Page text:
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22 Apr, 2023 07:55

Ukraine bans place names connected to Russia

A new law prohibits toponymy related to its neighbor's history, culture or personalities
Ukraine bans place names connected to Russia

President Vladimir Zelensky has signed legislation eradicating references to Russian history or culture in the names of cities, towns, villages and other geographical locations in Ukraine.

Zelensky approved the so-called “decolonization” law on Friday, according to the website of the Ukrainian parliament, the Verkhovna Rada. The legislation was passed by MPs in March and had been in the works since early last year.

The law prohibits “praising, commemorative, propagandist names” relating to the Russian state, its symbols, historic or cultural places, cities, dates, and events. The ban also covers personalities who “committed military aggression against Ukraine and other sovereign countries,” according to the legislation.

The law will come into force three months after its publication, European Solidarity Party MP Vladimir Viatrovich wrote on Facebook. After that, local administrations will have six months to “free the public space from symbols of the ‘Russian world’: dismantle statues and monuments, rename streets and other objects,” he said.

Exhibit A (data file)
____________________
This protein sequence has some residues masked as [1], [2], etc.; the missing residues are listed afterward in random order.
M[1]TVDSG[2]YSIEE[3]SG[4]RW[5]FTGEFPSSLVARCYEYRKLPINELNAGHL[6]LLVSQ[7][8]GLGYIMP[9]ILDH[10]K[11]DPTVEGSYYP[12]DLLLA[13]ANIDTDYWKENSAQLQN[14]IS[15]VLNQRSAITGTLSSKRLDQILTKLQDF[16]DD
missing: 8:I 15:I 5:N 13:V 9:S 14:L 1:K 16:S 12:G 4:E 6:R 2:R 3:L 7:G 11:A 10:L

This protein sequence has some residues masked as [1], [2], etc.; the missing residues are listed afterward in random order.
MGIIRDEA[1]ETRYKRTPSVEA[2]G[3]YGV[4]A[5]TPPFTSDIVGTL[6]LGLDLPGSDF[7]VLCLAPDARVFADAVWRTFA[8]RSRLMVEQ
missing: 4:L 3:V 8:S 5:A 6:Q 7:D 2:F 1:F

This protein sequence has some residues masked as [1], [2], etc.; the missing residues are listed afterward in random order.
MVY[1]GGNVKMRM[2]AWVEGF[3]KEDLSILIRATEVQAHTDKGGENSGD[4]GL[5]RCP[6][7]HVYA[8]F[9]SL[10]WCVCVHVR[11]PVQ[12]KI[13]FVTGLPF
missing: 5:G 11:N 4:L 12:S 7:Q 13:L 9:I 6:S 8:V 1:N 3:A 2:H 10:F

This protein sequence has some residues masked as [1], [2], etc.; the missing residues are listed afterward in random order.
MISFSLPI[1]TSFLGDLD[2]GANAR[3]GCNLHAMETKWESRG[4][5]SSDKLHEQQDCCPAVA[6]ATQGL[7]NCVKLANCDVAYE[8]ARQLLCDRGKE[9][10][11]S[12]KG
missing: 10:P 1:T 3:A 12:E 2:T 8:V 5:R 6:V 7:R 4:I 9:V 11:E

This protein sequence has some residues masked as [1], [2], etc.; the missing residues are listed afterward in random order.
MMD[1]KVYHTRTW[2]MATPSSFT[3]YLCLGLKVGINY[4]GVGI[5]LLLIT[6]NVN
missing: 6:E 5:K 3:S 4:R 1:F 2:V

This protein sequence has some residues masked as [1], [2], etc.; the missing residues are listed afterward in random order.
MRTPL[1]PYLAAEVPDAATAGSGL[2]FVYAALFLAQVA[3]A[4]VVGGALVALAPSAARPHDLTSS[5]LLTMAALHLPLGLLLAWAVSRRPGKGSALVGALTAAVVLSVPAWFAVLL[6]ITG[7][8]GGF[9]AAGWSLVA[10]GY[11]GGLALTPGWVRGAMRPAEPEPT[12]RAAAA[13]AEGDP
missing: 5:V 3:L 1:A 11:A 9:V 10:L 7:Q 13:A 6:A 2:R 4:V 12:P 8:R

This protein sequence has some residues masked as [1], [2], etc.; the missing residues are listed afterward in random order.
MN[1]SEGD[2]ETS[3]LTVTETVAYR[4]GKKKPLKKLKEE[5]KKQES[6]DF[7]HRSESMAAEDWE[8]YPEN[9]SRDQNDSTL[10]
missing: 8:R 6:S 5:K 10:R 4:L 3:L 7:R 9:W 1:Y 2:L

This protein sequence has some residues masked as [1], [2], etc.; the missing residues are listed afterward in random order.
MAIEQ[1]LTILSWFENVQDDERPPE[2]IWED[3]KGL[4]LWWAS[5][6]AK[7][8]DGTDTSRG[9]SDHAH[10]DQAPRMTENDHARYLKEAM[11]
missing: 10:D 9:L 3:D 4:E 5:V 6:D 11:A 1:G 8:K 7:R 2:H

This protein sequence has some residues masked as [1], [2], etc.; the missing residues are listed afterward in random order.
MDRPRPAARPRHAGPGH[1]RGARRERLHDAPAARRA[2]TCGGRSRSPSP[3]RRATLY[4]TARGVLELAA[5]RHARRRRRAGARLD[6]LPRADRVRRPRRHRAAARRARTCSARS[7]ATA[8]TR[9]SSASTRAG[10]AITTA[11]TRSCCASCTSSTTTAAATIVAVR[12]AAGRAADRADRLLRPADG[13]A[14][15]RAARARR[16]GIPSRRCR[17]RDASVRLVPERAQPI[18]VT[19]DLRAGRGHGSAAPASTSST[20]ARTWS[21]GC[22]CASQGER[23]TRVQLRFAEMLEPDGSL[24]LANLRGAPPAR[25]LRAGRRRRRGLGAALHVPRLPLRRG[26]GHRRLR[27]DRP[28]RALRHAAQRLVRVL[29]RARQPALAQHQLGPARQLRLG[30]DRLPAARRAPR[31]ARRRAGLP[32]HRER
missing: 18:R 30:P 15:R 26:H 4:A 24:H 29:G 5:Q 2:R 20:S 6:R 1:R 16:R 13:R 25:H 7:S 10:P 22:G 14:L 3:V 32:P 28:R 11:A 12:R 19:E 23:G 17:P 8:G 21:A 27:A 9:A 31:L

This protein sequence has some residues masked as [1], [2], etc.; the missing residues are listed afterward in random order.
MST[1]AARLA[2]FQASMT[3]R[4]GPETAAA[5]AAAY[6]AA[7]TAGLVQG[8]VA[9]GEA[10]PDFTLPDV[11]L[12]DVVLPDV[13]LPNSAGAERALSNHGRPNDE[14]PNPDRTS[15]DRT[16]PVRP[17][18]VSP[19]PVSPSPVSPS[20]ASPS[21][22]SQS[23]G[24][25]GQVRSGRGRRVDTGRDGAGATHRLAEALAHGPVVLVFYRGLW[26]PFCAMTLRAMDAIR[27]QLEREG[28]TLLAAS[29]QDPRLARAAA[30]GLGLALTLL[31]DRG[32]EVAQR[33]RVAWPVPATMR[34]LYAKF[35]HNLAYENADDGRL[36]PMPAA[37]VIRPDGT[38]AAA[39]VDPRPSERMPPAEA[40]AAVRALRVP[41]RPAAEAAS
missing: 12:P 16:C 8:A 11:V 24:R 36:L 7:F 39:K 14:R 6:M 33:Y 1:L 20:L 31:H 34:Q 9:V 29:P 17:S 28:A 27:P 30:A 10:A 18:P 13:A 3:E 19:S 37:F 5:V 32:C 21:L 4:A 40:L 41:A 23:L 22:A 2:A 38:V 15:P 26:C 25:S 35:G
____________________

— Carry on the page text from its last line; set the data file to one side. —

The drive to remove monuments and geographical names associated with Russia and the Soviet Union has been underway in Ukraine since 2015, when a so-called “decommunization” law was adopted in the country.

Since then, the names of more than 900 settlements and some 50,000 streets have been changed, according to data from RIA Novosti news agency.

The process intensified after the start of Russia’s military operation in Ukraine more than a year ago. A statue of Catherine the Great was torn down in Odessa in December, even though the city was founded on the order of the Russian Empress in 1794. Several cities, including Dnepr and Chernovtsy, have removed statues and memorial plaques dedicated to classical Russian poet Alexander Pushkin.

Moscow has denounced such policies, saying that attempts to cancel Russian culture and the “forced Ukrainization” of the country violate international norms and infringe upon the rights of around a quarter of Ukraine’s population, who are Russian-speaking.

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